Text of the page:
Head of the Delegation of the European Union (EU) to the Eastern Caribbean Countries, OECS and CARICOM/CARIFORUM, Ambassador Mikael Barfod said Friday was a difficult day to work out what the British exit from the European Union means and what effect it will have on the well-being of all the citizens of the European Union. He also stated that there could be some consequences for the Caribbean too, such as renegotiations of trade deals with the United Kingdom (UK). Ambassador Barfod noted that the UK is a major trading partner for many CARICOM Member States.
Full Press Release here: PR892016 - Cooperation and Integration still important – European Union Ambassador
(CARICOM Secretariat, Turkeyen, Greater Georgetown, Guyana) Caribbean Community (CARICOM) Deputy Secretary General Dr. Manorma Soeknandan is reminding CARICOM Member States of their responsibility for the 10th European Development Fund (EDF) CARICOM Single Market and Economy (CSME) Economic Integration Programme (EIP). This is a financing agreement signed with the European Union for over 28 million Euros of which approximately 19 million Euros is for implementing the CSME.
Dr. Soeknandan was speaking at the opening ceremony for the Regional Technical Meeting on the implementation of the Agreement. As of June this year, there was an implementation of 53% of the resources and the meeting was called to seek ways of increasing delivery.
Full Press Release: PR862016 - Increase Implementation of Financing Agreement
The CARICOM Deputy Secretary General says that if “CARICOM has challenges, hurdles…together putting our shoulders under those will only make us stronger…losing one is not the answer” She hopes that CARICOM will never have to deal with what the European Union is now undergoing. She opined that is another reason for the regional technical meeting to solve certain issues.
Full Press Release: PR8725016 - CARICOM should have ALL Members on board
The CARICOM Secretariat winds up its sensitization sessions for judges in competition law and policy this Friday, June 17 in Belize at the Radisson Fort George Hotel. Fourteen members of the judiciary will be participating in the activity which is funded under the 10th European Development Fund (EDF).These include judges from Belize’s Supreme Court, The Court of Appeal as well as registrars. This exercise forms part of a larger project to assist Member States with improving their regulatory, administrative and institutional arrangements related to the Caricom Single Market and the Economy, the CSME.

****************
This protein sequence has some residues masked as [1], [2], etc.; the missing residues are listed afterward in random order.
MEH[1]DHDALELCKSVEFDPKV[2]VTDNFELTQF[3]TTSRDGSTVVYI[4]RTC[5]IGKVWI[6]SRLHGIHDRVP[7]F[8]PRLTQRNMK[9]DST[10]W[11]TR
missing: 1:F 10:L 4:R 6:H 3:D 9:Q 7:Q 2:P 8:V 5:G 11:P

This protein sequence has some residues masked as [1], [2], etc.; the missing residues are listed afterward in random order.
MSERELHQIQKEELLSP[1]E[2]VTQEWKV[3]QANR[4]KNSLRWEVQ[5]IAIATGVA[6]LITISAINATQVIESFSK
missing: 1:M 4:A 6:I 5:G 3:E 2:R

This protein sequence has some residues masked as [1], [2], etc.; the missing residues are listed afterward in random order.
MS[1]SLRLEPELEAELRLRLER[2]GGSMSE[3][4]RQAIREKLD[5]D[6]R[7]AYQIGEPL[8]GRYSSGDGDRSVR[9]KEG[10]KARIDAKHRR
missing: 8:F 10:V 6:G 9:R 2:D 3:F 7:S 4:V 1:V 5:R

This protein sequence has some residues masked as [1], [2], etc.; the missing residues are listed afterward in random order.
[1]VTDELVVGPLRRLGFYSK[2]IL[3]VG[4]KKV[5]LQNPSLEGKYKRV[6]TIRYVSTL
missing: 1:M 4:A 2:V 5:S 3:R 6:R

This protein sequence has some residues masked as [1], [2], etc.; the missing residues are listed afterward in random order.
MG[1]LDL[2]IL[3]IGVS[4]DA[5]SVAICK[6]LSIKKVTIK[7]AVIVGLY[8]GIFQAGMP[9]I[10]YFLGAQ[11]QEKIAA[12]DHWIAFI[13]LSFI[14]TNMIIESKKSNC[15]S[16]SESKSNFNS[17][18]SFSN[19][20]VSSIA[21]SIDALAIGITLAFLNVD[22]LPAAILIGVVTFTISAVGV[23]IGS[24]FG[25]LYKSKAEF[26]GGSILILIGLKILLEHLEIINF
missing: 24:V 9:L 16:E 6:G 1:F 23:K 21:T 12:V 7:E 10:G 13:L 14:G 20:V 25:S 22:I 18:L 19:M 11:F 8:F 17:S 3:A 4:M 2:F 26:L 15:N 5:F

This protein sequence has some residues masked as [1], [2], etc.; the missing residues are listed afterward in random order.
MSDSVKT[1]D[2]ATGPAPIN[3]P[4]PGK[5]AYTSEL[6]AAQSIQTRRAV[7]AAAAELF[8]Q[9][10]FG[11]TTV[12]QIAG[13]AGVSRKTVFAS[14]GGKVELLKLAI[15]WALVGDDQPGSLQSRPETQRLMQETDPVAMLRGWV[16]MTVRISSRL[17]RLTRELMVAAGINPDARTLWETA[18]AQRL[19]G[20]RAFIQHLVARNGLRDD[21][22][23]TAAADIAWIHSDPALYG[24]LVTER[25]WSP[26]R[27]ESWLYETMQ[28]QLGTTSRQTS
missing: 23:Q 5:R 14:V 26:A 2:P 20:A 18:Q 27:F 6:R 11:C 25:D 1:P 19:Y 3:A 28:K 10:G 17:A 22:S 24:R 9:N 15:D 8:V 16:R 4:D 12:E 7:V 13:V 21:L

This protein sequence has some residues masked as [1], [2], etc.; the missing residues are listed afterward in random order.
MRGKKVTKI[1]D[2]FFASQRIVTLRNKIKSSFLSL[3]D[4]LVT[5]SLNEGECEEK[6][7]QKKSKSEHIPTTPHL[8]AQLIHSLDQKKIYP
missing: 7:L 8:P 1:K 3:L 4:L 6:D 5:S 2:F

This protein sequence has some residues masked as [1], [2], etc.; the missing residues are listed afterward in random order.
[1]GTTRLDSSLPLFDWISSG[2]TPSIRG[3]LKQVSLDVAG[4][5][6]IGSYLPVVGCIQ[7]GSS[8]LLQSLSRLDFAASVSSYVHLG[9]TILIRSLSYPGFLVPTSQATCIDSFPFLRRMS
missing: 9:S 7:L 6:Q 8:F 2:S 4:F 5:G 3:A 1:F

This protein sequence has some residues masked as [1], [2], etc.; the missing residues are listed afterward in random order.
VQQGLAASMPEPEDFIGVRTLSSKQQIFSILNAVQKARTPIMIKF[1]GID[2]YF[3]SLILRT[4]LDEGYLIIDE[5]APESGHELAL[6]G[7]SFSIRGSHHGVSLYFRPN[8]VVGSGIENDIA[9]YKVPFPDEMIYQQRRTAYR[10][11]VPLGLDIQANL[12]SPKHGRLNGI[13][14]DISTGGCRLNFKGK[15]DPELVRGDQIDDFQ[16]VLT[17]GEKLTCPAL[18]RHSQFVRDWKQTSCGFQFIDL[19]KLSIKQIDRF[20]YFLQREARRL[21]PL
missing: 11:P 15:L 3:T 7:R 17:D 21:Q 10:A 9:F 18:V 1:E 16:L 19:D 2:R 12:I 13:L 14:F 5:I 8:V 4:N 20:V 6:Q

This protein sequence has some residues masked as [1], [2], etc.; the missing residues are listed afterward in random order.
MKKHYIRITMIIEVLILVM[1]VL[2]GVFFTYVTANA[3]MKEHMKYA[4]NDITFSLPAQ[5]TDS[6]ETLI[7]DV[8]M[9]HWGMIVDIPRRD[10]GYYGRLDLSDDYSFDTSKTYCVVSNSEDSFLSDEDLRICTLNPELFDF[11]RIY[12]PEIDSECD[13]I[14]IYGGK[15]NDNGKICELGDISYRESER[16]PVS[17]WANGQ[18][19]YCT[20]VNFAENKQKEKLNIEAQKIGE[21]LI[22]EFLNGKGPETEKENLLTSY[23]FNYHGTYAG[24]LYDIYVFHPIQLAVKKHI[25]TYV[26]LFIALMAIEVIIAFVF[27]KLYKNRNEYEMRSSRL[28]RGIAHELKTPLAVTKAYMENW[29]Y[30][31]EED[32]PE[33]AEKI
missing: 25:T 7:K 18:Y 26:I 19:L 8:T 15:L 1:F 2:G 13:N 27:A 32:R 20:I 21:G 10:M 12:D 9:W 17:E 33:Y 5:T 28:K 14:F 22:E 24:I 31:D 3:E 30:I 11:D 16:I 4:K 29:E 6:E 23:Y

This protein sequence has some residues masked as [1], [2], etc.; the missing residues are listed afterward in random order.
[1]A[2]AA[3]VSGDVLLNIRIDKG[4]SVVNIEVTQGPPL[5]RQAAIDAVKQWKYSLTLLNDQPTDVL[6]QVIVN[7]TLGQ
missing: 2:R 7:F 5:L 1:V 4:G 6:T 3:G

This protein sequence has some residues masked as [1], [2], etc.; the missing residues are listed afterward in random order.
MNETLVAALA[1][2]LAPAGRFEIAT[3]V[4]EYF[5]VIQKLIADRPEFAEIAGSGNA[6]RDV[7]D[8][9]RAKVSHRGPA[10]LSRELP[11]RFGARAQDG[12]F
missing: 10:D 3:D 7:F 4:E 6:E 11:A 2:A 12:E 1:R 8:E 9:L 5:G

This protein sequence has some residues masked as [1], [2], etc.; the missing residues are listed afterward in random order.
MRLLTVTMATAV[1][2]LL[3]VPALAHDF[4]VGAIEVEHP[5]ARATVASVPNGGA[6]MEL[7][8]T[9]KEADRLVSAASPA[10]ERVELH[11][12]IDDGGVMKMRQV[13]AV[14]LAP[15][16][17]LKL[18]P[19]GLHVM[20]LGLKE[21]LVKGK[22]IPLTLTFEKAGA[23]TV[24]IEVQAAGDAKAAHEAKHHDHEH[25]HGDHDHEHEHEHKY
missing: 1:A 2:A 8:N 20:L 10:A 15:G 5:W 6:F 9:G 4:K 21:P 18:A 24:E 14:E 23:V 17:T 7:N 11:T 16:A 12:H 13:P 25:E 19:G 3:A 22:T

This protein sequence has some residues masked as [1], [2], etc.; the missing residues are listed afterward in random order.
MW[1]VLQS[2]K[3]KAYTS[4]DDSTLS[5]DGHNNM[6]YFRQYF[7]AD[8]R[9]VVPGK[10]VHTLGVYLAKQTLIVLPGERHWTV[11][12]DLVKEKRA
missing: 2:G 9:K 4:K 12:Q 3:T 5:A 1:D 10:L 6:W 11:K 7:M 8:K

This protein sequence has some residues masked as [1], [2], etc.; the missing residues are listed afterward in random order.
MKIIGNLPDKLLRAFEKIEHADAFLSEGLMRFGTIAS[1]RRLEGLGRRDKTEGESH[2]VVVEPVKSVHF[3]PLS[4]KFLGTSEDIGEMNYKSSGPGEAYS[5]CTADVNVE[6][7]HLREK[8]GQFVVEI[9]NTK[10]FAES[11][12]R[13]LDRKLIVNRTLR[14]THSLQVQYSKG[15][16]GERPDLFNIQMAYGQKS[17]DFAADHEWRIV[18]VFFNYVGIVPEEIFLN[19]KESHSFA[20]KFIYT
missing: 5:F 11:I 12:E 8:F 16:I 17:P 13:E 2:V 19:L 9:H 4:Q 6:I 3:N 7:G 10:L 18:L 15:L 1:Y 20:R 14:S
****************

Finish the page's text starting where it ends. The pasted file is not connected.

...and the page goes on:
Full Press release here: Competition Sensitization for Judges Concludes in Belize
The final mission under the CARICOM Secretariat’s ‘Students Engaging the CSME through Field Promotion’ project kicked off Monday, May 23 in Dominica.
Nineteen students from various tertiary institutions in Suriname visited local public and private sector entities to determine the level of implementation of the CARICOM Single Market. For the week-long mission, the students were accompanied by Suriname’s CSME Focal Point, a university lecturer and the CARICOM Youth Ambassador (CYA). The project is funded under the European Union’s 10th European Development Fund (EDF) and executed by the CARICOM Secretariat.
Full Press Release here: PR712016 CSME Student Mission Project culminates in Dominica
The CARICOM Secretariat is winding down the project ‘Students Engaging the CSME through Field Promotion’ with the first of the final three missions for 2016 getting underway this Monday, March 14. Nineteen Saint Lucian tertiary students from the Sir Arthur Lewis Community College (SALCC) and one CARICOM Youth Ambassador (CYA) are traveling to Suriname for the week-long mission. They are to be accompanied by Saint Lucia’s CSME Focal Point and a lecturer of the SALCC. The project is funded under the European Union’s 10th European Development Fund (EDF) and executed by the CARICOM Secretariat.
The aim of the mission is for the students to investigate the extent of implementation of the CARICOM Single Market and Economy (CSME) in Suriname. They will also be exposed to the employment and business opportunities offered by the single market and its provisions for CARICOM nationals. In preparation for this exercise, the students were briefed by the relevant agencies on Saint Lucia’s implementation of the CSME so that they will be able to compare it to what happens in Suriname. Upon returning to their home country, the students will prepare a report on their findings and make recommendations based on the visit.
The two remaining missions after Saint Lucia goes to Suriname are Barbados to Jamaica and then it will be Suriname’s turn when their students visit Dominica.
Nine such missions were completed in 2015 with students from Trinidad and Tobago visiting Guyana being the last one executed for that year. It is hoped that all the missions will be completed by May 2016.